Large-sepalled Hawthorn stands out in the spring with its early and large flowers. The leaves are distinctive being redolent of Wild Service-tree (Sorbus torminalis) in outline with a saw-edged base to the leaf. In the autumn the large and typically barrel-shaped fruit appear and typically have erect sepals (depending on variety) that are longer than wide. What is also distinctive in the autumn is the early colour change and leaf drop, which starts in October well before Hawthorn and its kin.
Much more common than Large-sepalled Hawthorn is its offspring with Hawthorn i.e. Crataegus x subsphaerica. Indeed, having targeted this species this October I can say it is very common, undoubtedly overlooked and likely to be a real headache for botanists in the future. What has become most apparent to me over the last few weeks is just how variable this species is. In some guises it can easily be overlooked as Hawthorn or Crataegus x media when not in fruit. By the time the BSBI starts to think about the next Atlas (after the current 2020 project) it will likely be so ingrained in our countryside that we will become dependent on examination of fruit for definitive identifications.
When I first found C. x subsphaerica it was as the optimal form for ID i.e. hybrid vigour, leaves with the outline and toothing of Large-sepalled Hawthorn but the dissection of Hawthorn (forms with the influence of the heavily dissected monogyna f. schizophylla are particularly distinctive), and large fruit with erect sepals. However, all intermediates occur and now is a good time to look while leaves and fruits are still present. The leaves on different bushes can show every range of variation between the two parents. Leaves may have the saw-edge of Large-sepalled, or this can be reduced or vary from leaf to leaf, or can be absent entirely. The fruit size can vary from small to large. However, if there are erect sepals on the fruit (nothovar. domicensis) you can be confident of the ID. Note this character develops as the fruit mature, so don't make assumptions based on immature fruit.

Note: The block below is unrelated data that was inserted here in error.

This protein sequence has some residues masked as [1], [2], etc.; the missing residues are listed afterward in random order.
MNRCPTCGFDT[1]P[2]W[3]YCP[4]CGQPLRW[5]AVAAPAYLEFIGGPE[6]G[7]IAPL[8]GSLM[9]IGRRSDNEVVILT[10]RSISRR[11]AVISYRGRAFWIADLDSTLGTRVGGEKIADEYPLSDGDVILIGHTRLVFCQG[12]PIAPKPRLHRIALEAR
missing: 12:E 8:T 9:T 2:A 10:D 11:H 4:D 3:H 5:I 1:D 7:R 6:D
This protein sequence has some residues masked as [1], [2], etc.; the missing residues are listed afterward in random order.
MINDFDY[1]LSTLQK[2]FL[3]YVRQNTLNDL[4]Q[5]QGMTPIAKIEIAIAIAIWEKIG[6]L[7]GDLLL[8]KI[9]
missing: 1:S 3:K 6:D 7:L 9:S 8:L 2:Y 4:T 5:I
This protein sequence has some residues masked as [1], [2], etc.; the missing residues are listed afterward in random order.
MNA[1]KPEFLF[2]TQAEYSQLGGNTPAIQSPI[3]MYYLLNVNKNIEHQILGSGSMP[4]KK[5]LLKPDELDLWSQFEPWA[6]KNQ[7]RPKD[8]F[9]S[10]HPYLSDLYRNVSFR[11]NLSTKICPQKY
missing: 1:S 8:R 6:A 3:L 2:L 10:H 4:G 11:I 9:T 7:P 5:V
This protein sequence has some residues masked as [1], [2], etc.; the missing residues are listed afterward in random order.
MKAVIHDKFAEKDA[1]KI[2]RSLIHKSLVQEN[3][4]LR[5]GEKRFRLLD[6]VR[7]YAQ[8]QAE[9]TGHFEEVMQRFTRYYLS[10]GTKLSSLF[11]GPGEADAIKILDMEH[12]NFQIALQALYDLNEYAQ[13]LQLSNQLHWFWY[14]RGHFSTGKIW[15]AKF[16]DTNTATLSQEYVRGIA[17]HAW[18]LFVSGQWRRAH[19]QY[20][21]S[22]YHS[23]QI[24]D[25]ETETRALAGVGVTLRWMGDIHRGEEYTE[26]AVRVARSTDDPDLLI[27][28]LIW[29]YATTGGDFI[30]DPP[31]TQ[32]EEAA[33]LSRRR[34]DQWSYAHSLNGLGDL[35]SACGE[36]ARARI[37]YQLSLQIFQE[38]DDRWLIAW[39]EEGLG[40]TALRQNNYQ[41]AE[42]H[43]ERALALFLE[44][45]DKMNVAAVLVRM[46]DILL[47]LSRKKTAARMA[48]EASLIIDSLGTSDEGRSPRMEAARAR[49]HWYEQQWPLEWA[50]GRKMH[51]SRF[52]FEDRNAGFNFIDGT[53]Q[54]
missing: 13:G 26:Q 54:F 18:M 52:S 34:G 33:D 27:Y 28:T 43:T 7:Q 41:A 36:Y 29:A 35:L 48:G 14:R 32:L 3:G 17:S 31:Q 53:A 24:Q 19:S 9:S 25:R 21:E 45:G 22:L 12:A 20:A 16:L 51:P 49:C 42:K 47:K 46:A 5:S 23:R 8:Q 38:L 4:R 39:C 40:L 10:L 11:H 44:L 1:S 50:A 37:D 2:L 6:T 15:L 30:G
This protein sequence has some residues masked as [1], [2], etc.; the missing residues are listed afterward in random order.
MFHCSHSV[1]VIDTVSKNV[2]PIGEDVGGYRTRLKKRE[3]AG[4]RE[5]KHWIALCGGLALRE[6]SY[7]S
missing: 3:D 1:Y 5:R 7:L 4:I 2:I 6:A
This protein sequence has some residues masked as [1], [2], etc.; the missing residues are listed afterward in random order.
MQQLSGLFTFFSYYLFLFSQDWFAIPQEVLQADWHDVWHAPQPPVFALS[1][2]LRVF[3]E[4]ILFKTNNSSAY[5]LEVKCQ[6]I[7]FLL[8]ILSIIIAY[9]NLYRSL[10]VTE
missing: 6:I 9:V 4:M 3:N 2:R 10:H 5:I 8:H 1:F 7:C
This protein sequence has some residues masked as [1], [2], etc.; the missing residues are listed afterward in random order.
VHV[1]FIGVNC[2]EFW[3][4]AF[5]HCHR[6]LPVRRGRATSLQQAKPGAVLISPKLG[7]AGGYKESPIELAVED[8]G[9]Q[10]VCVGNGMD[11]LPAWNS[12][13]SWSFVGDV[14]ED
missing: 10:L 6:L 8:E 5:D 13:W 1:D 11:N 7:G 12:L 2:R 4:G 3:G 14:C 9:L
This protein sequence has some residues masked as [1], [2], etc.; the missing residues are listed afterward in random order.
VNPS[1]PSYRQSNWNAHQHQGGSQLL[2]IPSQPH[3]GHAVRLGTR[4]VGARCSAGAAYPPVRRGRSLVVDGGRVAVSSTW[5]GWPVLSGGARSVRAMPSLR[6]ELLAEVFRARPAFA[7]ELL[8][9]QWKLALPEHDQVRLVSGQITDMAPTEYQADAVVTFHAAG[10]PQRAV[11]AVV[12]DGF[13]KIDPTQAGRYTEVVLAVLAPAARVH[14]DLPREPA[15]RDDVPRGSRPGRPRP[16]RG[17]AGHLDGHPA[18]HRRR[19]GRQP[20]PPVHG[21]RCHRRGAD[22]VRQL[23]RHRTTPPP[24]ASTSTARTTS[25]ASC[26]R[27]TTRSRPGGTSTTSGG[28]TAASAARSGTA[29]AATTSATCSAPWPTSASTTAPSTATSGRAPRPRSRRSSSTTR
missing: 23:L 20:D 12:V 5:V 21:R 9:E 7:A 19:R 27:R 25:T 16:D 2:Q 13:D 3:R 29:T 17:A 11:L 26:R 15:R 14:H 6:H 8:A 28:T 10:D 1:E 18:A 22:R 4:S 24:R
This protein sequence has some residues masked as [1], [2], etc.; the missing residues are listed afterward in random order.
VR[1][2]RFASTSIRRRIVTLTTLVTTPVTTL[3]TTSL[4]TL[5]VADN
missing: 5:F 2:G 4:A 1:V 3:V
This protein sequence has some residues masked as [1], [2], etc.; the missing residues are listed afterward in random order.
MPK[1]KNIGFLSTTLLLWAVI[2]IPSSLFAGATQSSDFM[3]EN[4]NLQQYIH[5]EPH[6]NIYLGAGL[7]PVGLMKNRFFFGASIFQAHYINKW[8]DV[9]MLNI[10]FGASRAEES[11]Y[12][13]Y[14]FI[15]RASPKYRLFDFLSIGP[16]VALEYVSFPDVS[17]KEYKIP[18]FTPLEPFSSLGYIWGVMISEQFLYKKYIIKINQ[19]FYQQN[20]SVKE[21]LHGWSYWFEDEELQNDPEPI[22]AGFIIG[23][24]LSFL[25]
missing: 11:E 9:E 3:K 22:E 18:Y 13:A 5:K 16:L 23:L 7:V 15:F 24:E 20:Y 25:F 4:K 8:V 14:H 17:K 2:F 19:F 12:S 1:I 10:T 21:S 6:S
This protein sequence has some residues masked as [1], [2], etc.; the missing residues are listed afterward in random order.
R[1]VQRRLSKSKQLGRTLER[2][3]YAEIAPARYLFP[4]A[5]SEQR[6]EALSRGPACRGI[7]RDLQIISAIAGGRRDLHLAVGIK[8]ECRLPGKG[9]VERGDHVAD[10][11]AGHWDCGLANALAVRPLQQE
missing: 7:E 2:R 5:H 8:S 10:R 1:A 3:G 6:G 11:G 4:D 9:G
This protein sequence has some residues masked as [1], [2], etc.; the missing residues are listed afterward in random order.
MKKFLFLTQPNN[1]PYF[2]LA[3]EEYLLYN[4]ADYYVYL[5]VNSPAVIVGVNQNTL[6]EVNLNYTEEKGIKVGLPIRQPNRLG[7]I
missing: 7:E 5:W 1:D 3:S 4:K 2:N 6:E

Finally, to round off the hawthorns, a return visit to the fabulous large fruited (>1cm) form of Hawthorn (var. splendens). It is a stunning sight when you meet a bush of this in full fruit, dripping like jewels in a particularly vibrant shade of red. Despite the fact that this variety only occurs at very low density, i.e. one or two bushes here or there, it does seem more than a chance mutation. While the fruits of var. monogyna (and subsp. nordica if you follow Sell & Murrell, but the distinction betwen subspecies monogyna and nordica does not seem worth maintaining) and var. splendens do seem to vary in size on a single bush there does seem to be a well marked cut off in the size ranges between the two varieties. In other words, the fruit vary in size around their respective means, but do not grade into each other. A reasonable working hypothesis to explain this might be that the latter has a higher ploidy level.